Lanzarote -

Lanzarote

Canarian cuisine is characterised by the relative simplicity of the recipes, the enormous variety of local agricultural produce and seafood and the eclectic range on offer, thanks largely to the many cultural influences that have rubbed off on the Canary Islands over its history.
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Canarian gastronomy is certainly influenced by other styles of cooking, with Spanish cuisine being the most notable contributor. We would also highlight the legacy left behind by the Guanches (original inhabitants of the Canary Islands) and also the influence of Latin American cuisine. Lastly, it shares much in common with African cuisine. 
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The following ingredients are mainstays of Canarian dishes: garlic, potato, chickpeas, meat, fish, yams, cumin and coriander.
Papas arrugadas (Canarian wrinkly potatoes) are a superb example of the originality and simplicity of Canarian cuisine. The one essential condiment for potatoes and other Canarian dishes is hot mojo sauce.
Gofio is another product that’s never absent from Canarian cooking.
In terms of cheeses, goat’s cheese is the most common to be found on the islands. On some islands, baked cheese with mojo is a popular delicacy.
Other favourites include: Seafood, such as limpets, winkles, octopus or small sun-dried fish; Iberian sausage products such as sweet Canarian black pudding; the liver-based carajacas or garbanzada (typically made with chickpeas and bacon).
Stews are the most typical way of eating vegetables and broths are also very popular, including fish broth, potato broth and millet or wheat broth, without forgetting the famous rancho canario and puchero canario dishes.
Pork, chicken, rabbit, goat and kid goat are among the most common meat dishes.
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We mustn’t forget to mention traditional desserts, such as bienmesabe (almond and cinnamon custard), frangollo, leche frita (fried milk) and truchas (sweet yam pastries).
The most common fruit are the Canarian banana, figs, avocado, mango, papaya and Canarian prickly pears, as well as seasonal fruit.
<br /><br />
The most popular drink prepared on the island is either pure rum or honey rum. The island’s wines also deserve special mention, such as the Malvasia, which has its own designation of origin label of quality.Canarian cuisine is characterised by the relative simplicity of the recipes, the enormous variety of local agricultural produce and seafood and the eclectic range on offer, thanks largely to the many cultural influences that have rubbed off on the Canary Islands over its history.

Canarian gastronomy is certainly influenced by other styles of cooking, with Spanish cuisine being the most notable contributor. We would also highlight the legacy left behind by the Guanches (original inhabitants of the Canary Islands) and also the influence of Latin American cuisine. Lastly, it shares much in common with African cuisine.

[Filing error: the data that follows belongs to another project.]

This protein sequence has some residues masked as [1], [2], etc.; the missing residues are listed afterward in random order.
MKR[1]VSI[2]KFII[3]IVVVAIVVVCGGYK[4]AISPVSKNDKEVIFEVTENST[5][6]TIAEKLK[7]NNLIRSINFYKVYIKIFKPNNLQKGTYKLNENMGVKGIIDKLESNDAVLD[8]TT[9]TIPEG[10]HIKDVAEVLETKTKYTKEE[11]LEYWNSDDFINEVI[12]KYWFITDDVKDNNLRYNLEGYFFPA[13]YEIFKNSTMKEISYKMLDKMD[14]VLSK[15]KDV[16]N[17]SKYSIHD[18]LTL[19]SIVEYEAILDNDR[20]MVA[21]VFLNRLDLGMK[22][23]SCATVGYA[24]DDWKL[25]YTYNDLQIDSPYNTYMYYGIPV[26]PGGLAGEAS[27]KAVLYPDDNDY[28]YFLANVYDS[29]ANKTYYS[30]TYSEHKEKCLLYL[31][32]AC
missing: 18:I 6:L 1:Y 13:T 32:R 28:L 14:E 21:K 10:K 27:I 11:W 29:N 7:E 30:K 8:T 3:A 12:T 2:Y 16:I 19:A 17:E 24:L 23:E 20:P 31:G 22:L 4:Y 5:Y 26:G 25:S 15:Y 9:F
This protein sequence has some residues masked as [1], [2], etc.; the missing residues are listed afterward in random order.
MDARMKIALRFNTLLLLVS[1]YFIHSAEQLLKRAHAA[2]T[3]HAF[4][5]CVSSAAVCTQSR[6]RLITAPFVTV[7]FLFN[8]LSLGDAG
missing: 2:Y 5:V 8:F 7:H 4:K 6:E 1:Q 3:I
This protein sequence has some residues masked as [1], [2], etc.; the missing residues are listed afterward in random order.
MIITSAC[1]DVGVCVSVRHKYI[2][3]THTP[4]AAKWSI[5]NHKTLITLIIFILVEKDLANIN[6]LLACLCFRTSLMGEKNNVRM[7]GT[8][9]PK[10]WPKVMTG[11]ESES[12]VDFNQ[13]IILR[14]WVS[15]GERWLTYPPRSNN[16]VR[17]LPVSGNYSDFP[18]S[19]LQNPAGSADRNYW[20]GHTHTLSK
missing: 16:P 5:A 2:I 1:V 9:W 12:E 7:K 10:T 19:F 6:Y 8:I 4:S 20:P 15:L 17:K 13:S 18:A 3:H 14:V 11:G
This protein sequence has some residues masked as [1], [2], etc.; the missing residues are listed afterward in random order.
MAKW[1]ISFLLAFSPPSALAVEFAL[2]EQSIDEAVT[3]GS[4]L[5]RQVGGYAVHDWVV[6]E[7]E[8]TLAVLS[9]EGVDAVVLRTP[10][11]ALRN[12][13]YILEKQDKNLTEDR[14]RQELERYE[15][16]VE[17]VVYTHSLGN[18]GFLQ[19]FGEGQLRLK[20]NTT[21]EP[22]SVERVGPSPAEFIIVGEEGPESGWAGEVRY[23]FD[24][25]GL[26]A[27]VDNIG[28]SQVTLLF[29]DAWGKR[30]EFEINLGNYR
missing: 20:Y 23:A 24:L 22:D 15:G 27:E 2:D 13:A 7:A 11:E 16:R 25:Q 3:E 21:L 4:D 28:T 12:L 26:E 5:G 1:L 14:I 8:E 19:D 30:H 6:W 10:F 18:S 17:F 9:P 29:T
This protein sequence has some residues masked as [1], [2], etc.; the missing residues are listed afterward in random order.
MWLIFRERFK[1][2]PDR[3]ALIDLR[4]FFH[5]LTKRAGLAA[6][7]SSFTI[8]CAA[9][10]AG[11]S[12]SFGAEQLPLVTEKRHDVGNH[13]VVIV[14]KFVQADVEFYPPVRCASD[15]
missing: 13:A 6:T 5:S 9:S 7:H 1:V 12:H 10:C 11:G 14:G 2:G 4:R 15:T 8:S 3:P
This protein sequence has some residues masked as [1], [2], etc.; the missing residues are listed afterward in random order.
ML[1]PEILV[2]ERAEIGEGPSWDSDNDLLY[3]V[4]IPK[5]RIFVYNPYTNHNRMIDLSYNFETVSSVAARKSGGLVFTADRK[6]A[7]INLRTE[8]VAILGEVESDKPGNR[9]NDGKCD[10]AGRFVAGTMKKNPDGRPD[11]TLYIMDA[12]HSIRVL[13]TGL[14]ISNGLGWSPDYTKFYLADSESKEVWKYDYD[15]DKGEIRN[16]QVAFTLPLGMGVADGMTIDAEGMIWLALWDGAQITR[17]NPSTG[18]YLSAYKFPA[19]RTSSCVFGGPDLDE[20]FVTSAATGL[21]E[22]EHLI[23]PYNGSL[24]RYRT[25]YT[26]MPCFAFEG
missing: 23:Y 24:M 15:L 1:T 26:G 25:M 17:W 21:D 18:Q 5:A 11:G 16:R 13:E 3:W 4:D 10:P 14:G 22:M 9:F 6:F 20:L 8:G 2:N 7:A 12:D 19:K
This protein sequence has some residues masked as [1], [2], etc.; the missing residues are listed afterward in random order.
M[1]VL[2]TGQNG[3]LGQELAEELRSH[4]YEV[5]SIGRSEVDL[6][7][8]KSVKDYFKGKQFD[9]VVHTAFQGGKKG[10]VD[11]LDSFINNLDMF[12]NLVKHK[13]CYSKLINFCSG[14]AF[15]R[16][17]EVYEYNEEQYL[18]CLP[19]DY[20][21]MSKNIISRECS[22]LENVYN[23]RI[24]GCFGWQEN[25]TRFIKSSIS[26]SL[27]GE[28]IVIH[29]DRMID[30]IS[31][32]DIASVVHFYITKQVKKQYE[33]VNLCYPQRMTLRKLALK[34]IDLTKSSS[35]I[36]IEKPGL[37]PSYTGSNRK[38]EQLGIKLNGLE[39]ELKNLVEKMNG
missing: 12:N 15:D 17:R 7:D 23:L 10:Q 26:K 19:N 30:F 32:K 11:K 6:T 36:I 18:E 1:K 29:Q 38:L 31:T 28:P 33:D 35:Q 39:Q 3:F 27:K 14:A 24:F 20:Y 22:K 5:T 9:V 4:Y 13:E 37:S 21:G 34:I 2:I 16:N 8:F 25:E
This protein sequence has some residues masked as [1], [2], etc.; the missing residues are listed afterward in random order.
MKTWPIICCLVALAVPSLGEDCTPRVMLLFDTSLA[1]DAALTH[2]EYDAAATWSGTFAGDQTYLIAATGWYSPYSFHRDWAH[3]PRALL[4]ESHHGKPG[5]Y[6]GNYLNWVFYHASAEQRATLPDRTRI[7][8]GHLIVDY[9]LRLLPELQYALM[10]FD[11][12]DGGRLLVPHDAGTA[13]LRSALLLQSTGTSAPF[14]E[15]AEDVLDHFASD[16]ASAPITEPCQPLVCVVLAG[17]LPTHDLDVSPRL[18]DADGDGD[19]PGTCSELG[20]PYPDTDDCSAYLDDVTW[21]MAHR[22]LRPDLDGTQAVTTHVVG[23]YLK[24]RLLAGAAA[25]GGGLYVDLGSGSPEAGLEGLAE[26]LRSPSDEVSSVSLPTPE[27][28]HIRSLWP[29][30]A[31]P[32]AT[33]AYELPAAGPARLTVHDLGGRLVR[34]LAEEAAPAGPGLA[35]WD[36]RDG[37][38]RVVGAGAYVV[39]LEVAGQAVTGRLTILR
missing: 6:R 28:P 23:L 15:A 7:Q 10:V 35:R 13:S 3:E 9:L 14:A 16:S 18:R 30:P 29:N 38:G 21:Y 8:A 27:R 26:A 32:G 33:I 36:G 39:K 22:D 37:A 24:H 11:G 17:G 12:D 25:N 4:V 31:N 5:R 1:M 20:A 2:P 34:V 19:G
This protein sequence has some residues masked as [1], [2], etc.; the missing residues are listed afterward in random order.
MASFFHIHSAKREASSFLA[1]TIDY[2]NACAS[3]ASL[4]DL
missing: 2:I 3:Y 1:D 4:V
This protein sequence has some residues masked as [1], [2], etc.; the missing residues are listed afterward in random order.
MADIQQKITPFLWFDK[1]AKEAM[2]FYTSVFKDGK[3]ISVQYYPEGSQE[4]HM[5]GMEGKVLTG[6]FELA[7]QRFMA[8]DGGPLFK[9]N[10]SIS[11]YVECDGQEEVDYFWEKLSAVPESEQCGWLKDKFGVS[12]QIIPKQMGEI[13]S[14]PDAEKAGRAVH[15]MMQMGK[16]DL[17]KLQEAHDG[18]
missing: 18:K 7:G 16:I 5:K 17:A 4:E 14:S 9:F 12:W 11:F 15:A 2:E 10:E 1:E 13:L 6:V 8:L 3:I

The following ingredients are mainstays of Canarian dishes: garlic, potato, chickpeas, meat, fish, yams, cumin and coriander. Papas arrugadas (Canarian wrinkly potatoes) are a superb example of the originality and simplicity of Canarian cuisine. The one essential condiment for potatoes and other Canarian dishes is hot mojo sauce. Gofio is another product that’s never absent from Canarian cooking. In terms of cheeses, goat’s cheese is the most common to be found on the islands. On some islands, baked cheese with mojo is a popular delicacy. Other favourites include: Seafood, such as limpets, winkles, octopus or small sun-dried fish; Iberian sausage products such as sweet Canarian black pudding; the liver-based carajacas or garbanzada (typically made with chickpeas and bacon). Stews are the most typical way of eating vegetables and broths are also very popular, including fish broth, potato broth and millet or wheat broth, without forgetting the famous rancho canario and puchero canario dishes. Pork, chicken, rabbit, goat and kid goat are among the most common meat dishes.

We mustn’t forget to mention traditional desserts, such as bienmesabe (almond and cinnamon custard), frangollo, leche frita (fried milk) and truchas (sweet yam pastries). The most common fruit are the Canarian banana, figs, avocado, mango, papaya and Canarian prickly pears, as well as seasonal fruit.

The most popular drink prepared on the island is either pure rum or honey rum. The island’s wines also deserve special mention, such as the Malvasia, which has its own designation of origin label of quality.

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